Could tiny lightRadio base stations from Alcatel Lucent make big cell phone masts obsolete?
Alcatel-Lucent has announced plans to replace big power-hungry cellphone towers with tiny base stations a fraction of their size, and will demonstrate the technology at Mobile World Congress next week.
The company showed lightRadio, a radio system in a tiny cube weighing 300g, which combines with a new system-on-a-chip from Freescale Semiconducter, to replace all the electronics of a base station in a tiny low-power package. Alcatel-Lucent says the system will ease the overloading and expense of mobile networks, while allowing them to reach out to those still off-net in the developing world.
Replacing big towers with little cubes
“By 2015, there will be three million base stations in the world, each of which uses thousands of Watts of power,” said Wim Sweldens (left), president of wireless activities at Alcatel-Lucent, before unveiling the tiny cube which can replace base stations, at a London briefing.
The radio electronics from Alcatel-Lucent can adapt from 2G standards to 4G, and support multiple standards at the same time, he said. Freescale is providing access on a non-exclusive basis, to its base-station-on-a-chip to complete the product, and Hewlett-Packard is providing cloud-based systems support.
“There are three downsides to base stations,” said Sweldens. Traditional base stations are power hungry, and exclude large parts of the world, as well as requiring ugly towers which obstruct the view.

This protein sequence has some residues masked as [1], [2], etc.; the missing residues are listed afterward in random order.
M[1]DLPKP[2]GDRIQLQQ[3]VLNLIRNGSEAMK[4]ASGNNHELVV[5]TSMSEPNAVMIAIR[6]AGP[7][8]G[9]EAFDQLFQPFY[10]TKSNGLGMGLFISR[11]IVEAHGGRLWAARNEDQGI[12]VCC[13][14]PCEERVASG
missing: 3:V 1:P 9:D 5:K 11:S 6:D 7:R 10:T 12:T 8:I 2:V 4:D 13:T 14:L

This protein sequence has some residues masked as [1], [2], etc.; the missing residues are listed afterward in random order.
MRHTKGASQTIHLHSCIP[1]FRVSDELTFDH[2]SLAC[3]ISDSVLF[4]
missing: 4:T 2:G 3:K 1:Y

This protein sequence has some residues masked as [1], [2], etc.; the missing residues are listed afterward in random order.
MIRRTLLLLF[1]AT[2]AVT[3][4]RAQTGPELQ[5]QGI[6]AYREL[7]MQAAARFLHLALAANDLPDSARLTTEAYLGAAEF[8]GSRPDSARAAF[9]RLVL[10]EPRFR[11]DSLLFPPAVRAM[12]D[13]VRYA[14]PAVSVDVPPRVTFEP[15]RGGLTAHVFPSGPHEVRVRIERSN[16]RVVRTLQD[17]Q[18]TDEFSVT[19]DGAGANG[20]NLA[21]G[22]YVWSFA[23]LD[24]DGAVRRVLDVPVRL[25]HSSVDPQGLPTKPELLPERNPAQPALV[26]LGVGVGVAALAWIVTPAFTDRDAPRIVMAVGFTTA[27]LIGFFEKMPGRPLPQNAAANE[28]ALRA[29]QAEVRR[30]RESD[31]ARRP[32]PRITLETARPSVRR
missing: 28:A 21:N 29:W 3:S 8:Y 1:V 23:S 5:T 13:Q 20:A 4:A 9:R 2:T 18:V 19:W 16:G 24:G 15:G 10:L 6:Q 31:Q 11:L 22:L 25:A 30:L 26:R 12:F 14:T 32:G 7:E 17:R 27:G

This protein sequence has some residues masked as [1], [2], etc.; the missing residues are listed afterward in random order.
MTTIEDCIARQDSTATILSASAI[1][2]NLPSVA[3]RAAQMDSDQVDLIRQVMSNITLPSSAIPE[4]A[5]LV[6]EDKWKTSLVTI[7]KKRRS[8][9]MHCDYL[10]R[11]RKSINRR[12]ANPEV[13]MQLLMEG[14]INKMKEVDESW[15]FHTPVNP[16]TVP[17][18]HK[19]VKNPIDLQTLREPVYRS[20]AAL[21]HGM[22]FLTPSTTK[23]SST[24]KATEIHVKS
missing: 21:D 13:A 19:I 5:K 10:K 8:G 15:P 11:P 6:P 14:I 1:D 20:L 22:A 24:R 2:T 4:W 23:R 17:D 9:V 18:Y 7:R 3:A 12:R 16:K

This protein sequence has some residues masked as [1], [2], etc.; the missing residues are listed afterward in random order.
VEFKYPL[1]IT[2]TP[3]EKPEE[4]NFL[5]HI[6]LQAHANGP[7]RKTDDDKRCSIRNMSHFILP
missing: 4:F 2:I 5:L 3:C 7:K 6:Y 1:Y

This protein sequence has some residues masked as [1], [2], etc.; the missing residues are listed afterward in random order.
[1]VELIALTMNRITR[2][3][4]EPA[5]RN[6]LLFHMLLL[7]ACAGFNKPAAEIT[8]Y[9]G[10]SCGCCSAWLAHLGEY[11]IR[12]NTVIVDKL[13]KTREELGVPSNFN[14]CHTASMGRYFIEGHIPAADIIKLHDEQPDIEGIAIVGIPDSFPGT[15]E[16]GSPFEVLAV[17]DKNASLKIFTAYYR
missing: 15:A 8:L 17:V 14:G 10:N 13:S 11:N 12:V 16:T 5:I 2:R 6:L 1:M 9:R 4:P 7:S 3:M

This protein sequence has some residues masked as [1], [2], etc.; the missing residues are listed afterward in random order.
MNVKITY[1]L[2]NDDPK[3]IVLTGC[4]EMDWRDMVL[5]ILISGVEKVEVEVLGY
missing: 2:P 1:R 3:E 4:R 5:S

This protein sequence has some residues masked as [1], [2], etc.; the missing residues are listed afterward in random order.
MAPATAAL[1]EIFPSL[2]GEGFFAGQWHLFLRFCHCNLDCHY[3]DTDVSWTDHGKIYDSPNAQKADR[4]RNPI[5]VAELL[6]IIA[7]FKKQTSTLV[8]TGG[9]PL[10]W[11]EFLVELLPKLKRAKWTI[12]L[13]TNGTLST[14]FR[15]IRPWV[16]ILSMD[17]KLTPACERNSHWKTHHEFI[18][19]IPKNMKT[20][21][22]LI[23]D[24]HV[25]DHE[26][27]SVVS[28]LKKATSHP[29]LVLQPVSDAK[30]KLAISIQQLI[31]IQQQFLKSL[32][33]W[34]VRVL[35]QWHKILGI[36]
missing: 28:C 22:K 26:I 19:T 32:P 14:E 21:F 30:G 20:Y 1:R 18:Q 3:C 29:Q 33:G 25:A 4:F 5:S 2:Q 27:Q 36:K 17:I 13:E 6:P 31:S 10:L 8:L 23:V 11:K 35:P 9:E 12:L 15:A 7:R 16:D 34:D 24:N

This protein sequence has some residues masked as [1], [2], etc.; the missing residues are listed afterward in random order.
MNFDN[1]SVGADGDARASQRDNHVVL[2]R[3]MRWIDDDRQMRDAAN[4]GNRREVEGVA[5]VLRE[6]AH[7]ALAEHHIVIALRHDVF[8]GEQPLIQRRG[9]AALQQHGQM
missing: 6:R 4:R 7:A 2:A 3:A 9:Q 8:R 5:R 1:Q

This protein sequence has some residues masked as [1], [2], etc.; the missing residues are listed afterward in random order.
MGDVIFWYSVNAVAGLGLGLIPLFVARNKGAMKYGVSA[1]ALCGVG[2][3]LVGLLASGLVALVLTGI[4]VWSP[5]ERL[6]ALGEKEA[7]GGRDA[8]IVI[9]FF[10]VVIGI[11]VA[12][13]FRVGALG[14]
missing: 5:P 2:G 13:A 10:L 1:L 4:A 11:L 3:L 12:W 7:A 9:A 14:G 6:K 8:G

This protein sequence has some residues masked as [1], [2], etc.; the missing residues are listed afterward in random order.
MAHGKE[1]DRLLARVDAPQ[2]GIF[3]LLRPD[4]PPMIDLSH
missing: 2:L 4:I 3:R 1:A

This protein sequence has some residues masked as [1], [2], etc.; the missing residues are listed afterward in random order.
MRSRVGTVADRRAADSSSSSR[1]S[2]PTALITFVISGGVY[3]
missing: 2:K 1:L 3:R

By contrast, lightRadio units, which use 2W, can be placed on lamp-posts, and other unobtrusive places, as long as they can be provided with power and fibre. They can be upgraded in situ to cover new standards such as 4G, and Alcatel-Lucent has a road-map for new features.
Overall this could halve energy use by cellular networks, saving the equivalent carbon output of 15 milion cars, and fitting the data network to handle an expected 20x increase in traffic by 2015.
But how will operators roll it out?
Three operators – Orange, Verizon and China Mobile – have signed up to test the products, which will be demonstrated at Mobile World Congress next week, and will be available as prototypes in the second half of this year. No operators spoke at the launch, however.
The tiny base station is not an obvious fit with most operators’ current network architectures, but operators would be able to “mix and match” the new style base stations alongside existing ones, said Swelden, adding elements to any network refreshes as they take place.
An array of ten of the units could be placed in a conventional cell tower, producing some of the beam-forming benefits of the large scale antennas shown by the Alcatel-Lucent-backed GreenTouch consortium last week,which reduces power, said Ted Sizer, leader of wireless research at Alcatel-Lucent’s Bell Labs.
Superficially, the small cells are similar to femtocells, but Alcatel Lucent argued the idea is very different, since a femtocell is a small version of a traditional cell, while lightRadio is a different concept, in which much of the network intelligence is distributed in the cloud.
“This is the same as the transition from vacuum valves to transistors,” said Joe Weinman, of HP, which is providing the cloud element of the system.